Nevada Democrats are rebuffing a request from Pete Buttigieg’s presidential campaign to hold off on releasing final numbers from Saturday’s caucuses until the party rectifies a series of errors the campaign claims it has discovered in the processing of materials and tabulation of results.

At issue is the way the state party combined preferences from four days of early voting with caucus-day support – an intricate process that caused tensions between the state party and the presidential campaigns in the days leading up to the caucuses.

Even as officials brushed off the campaign’s request, it remained uncertain how quickly Nevada Democrats would be able verify and publish results, while avoiding the protracted uncertainty that plagued their counterparts in Iowa after a software glitch snarled the first-in-the-nation contest, causing a severe delay in the release of error-laced figures, which are still in question.

In a letter on Saturday night, Michael Gaffney, the Buttigieg campaign’s national ballot access and delegates director, asked the state party to release separate early-vote and in-person totals for each precinct; to correct any errors arising from the integration of early votes; and to “explain anomalies in the data.”

“Given how close the race is between second and third place, we ask that you take these steps before releasing any final data,” Gaffney wrote to the party’s chairman, William McCurdy.

But Molly Forgey, a spokeswoman for the state party, said Democratic officials would continue to verify and report results, about half of which had been published on the state party’s website by Sunday morning, almost 24 hours after the caucuses got underway.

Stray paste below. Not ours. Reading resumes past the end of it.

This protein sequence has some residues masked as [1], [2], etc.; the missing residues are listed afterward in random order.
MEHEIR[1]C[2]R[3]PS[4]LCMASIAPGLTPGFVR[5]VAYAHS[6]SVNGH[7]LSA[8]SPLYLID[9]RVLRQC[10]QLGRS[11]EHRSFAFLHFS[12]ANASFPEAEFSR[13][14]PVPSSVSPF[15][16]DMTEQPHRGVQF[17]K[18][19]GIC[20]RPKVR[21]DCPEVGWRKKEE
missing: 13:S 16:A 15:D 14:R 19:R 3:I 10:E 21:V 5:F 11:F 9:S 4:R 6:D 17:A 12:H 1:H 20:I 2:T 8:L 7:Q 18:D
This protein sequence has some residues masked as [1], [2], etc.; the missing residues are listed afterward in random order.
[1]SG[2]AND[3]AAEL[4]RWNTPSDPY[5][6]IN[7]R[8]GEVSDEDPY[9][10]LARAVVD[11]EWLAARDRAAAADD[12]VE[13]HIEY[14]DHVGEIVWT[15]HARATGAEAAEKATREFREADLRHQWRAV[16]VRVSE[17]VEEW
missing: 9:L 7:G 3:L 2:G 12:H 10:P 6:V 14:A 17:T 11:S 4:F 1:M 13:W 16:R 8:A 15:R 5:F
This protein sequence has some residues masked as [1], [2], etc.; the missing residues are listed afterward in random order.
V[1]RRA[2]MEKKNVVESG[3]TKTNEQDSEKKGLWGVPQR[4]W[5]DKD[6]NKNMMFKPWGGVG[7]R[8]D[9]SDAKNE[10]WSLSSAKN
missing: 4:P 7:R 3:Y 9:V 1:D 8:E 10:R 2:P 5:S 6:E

“We never indicated we would release a separate breakdown of early vote and in-person attendees by precinct and will not change our reporting process now,” Forgey said in a statement, adding that any campaign wishing to query the results would have to do so through a formal method laid out in the party’s “recount guidance.”

The letter from Gaffney alleged a slew of problems, including “200 incident reports” from across the state. By his account, they ranged from early-vote data not being delivered or being delayed to the data figuring improperly in caucus-day calculations to the data being allocated to the wrong candidate. “In at least one location, early vote data from the wrong precinct was used,” he wrote.

Forgey declined to say whether the campaign’s claims had merit, affirming only that, “We are continuing to verify and to report results.”

The state party had released figures from just under half of the roughly 2,000 precincts late Saturday when the letter arrived from Gaffney, asking for a response by 6 a.m. Pacific time Sunday.

The release of additional numbers was sluggish, with data from 1,266 precincts reported by Sunday morning. Meanwhile, questions were already emerging about why numbers for some precincts were initially revealed and then removed from the state party’s website.

Preliminary results showed Sen. Bernie Sanders, I-Vt., with a thumping victory – enough for The Associated Press to name him the winner Saturday evening – followed by former vice president Joe Biden. The numbers put the former mayor of South Bend, Indiana, in third place, right at the 15% threshold required to take delegates from the state to the national convention.

But Hari Sevugan, Buttigieg’s deputy campaign manager, suggested that portrait of support in the Silver State was incomplete. The campaign’s internal numbers, he said in a statement, showed a “razor-thin margin for second place in Nevada.”